Hove Commemorative Plaques

The Regency Society has produced a set of three pamphlets on the subject of commemorative plaques, each of which I hope to summarise over the next few months. ‘Plaque Trails’ for Hove, central Brighton and Kemp Town have been drawn up and this week I look specifically at the suggested route through Hove.

There are said to be a total of 103 plaques around Brighton & Hove; 71 in Brighton and 32 in Hove. Commemorative plaques are often called ‘blue plaques’ but this can be misleading. Official English Heritage plaques around London, and more recently Liverpool, Birmingham and other cities, certainly are blue but Brighton & Hove has many different shapes, materials and colours from a variety of organisations including the Rotary Club, the British Film Institute and the Regency Society, dedicated to both people and buildings. We are even fortunate enough to have two pronunciations of the word plaque – both ‘plack’ and ‘plark’ seem to work fine in all social circles here!

The Hove trail consists of fourteen plaques and starts at 12 First Avenue where novelist and playwright Patrick Hamilton (1904-1962) lived as a child. Along the seafront, 42 Brunswick Terrace commemorates Prince Clemens Metternich (1773-1859), the Chancellor of Austria. The third stop, 16 Lansdowne Place is dedicated to John Leech (1817-1864), the humorous friend of Charles Dickens. Back to the seafront for plaques at 53, 45, 33, 17, 4 and 2 Brunswick Square that are for the Dunbar Nasmith Home, Edward Carpenter (1844-1929), Sir Hamilton Harty (1870-1941), Robert Bevan (1865-1925), Sir Roger Quilter (1877-1953) and Sir George Augustus Westphal (1785-1875) respectively. 15 Brunswick Terrace has a plaque dedicated to J. H. Round (1854-1928), the distinguished historian. My idol, Sir Winston Churchill (1874-1965), has two plaques on 29/30 Brunswick Road, his prep school. Interestingly, the names of the owners of the school are wrong as are the dates that he attended. Finally, 14 & 13 Palmeira Avenue commemorate Victoria Lidiard (1889-1992), the women’s rights campaigner and Sir Jack Hobbs (1882-1963), the cricketer, respectively.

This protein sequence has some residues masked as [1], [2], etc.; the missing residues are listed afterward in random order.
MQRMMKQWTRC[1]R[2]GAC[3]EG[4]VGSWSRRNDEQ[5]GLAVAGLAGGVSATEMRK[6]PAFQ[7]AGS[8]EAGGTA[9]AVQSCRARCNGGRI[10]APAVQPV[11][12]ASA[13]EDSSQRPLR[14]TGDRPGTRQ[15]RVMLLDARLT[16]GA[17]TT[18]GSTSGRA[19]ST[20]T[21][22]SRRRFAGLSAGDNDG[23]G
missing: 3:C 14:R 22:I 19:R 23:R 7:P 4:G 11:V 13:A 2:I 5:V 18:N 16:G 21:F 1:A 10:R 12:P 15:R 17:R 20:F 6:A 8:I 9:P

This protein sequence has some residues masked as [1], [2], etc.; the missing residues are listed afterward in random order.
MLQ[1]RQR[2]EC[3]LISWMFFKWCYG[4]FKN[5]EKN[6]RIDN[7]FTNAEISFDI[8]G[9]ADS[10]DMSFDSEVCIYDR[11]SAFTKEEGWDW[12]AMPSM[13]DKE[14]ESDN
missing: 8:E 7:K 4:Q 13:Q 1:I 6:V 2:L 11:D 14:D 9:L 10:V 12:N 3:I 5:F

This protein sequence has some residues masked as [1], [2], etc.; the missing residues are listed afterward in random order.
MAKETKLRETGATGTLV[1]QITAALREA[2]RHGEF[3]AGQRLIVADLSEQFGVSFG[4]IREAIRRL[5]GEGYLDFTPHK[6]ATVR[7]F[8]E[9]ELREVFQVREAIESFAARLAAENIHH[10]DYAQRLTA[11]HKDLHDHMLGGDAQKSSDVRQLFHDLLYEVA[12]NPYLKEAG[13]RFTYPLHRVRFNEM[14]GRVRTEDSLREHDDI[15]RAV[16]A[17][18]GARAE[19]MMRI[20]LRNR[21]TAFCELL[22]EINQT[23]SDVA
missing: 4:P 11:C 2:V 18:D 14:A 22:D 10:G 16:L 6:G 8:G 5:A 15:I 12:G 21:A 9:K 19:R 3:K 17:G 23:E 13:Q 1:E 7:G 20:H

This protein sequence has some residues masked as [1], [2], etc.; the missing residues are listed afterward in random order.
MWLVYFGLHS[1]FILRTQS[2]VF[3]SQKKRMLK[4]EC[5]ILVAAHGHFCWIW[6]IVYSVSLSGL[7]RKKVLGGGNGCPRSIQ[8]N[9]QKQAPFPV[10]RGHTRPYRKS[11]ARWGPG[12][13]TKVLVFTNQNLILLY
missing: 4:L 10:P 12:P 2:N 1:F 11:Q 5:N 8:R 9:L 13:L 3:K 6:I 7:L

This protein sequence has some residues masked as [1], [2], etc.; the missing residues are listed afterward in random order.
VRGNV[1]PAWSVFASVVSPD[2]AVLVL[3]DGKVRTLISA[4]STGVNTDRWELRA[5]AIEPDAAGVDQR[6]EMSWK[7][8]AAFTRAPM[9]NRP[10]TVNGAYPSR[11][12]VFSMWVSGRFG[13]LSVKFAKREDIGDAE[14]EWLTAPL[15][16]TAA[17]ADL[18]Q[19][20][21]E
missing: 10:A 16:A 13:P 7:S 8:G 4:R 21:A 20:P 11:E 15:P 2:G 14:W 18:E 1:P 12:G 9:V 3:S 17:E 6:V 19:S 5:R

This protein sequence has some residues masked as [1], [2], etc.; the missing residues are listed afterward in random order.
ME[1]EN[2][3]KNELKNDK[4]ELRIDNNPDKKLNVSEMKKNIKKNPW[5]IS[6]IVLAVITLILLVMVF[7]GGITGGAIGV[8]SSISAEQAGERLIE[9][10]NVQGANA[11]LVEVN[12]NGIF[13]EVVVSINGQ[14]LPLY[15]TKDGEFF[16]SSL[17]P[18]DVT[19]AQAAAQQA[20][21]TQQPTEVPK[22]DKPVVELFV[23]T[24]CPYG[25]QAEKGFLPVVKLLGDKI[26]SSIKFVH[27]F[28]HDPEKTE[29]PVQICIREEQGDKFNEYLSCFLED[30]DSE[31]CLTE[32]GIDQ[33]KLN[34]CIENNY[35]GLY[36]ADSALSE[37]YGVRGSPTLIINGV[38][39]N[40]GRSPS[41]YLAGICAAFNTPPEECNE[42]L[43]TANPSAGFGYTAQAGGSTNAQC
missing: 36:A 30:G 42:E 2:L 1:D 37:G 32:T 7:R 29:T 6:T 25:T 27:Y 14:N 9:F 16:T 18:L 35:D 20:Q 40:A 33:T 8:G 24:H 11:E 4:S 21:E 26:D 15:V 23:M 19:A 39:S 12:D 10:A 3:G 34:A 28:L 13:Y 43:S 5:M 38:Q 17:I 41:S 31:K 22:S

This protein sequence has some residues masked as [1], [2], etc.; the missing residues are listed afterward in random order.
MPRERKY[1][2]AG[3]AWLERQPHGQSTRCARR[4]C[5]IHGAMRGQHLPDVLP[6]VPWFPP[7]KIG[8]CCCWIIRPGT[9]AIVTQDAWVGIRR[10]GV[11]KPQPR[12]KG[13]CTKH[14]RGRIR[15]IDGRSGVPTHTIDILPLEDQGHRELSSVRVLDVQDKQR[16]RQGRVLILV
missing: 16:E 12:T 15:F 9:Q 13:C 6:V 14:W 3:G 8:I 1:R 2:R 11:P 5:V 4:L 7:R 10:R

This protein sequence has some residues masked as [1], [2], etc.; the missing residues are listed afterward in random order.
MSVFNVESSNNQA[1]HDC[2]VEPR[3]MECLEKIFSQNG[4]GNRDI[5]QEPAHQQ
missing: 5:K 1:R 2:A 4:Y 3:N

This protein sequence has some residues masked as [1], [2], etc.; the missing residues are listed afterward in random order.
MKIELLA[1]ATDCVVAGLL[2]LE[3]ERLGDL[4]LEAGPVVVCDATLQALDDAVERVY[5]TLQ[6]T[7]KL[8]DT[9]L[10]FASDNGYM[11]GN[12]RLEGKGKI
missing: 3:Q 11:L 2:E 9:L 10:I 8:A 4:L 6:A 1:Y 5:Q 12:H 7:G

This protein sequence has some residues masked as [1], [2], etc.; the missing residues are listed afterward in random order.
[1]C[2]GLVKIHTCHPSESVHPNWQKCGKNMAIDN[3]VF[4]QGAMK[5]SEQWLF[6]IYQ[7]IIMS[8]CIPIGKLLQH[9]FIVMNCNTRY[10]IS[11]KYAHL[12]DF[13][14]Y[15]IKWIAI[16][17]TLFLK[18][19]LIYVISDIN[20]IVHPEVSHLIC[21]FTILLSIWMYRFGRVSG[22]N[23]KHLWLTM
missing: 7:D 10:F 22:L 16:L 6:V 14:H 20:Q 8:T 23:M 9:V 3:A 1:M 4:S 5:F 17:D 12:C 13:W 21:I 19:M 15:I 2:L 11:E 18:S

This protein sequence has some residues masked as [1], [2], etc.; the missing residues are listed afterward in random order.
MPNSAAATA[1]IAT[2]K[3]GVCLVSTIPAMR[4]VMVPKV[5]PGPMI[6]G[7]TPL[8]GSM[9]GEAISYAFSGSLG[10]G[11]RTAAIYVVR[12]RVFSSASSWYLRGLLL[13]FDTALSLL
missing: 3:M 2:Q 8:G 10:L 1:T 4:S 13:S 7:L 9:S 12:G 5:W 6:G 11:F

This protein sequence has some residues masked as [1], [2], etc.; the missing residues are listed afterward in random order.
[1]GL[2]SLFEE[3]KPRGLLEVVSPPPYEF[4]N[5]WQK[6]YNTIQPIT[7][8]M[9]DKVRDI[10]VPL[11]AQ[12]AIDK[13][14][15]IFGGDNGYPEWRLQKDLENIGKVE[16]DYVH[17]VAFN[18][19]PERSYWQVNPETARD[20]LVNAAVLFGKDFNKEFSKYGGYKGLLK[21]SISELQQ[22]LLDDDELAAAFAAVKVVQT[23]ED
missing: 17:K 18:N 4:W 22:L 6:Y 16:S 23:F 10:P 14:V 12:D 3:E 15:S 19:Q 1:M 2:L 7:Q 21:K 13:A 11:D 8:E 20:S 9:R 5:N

I should point out that most of the research for this piece comes from the Plaque Trail pamphlets by Duncan McNeill and a comprehensive report on the City’s plaques by Eileen Hollingdale, both from the Regency Society. I am very grateful to the two of you. Whether you say ‘plack’ or ‘plark’, you’d be absolutely insane not to check out one of these short tours!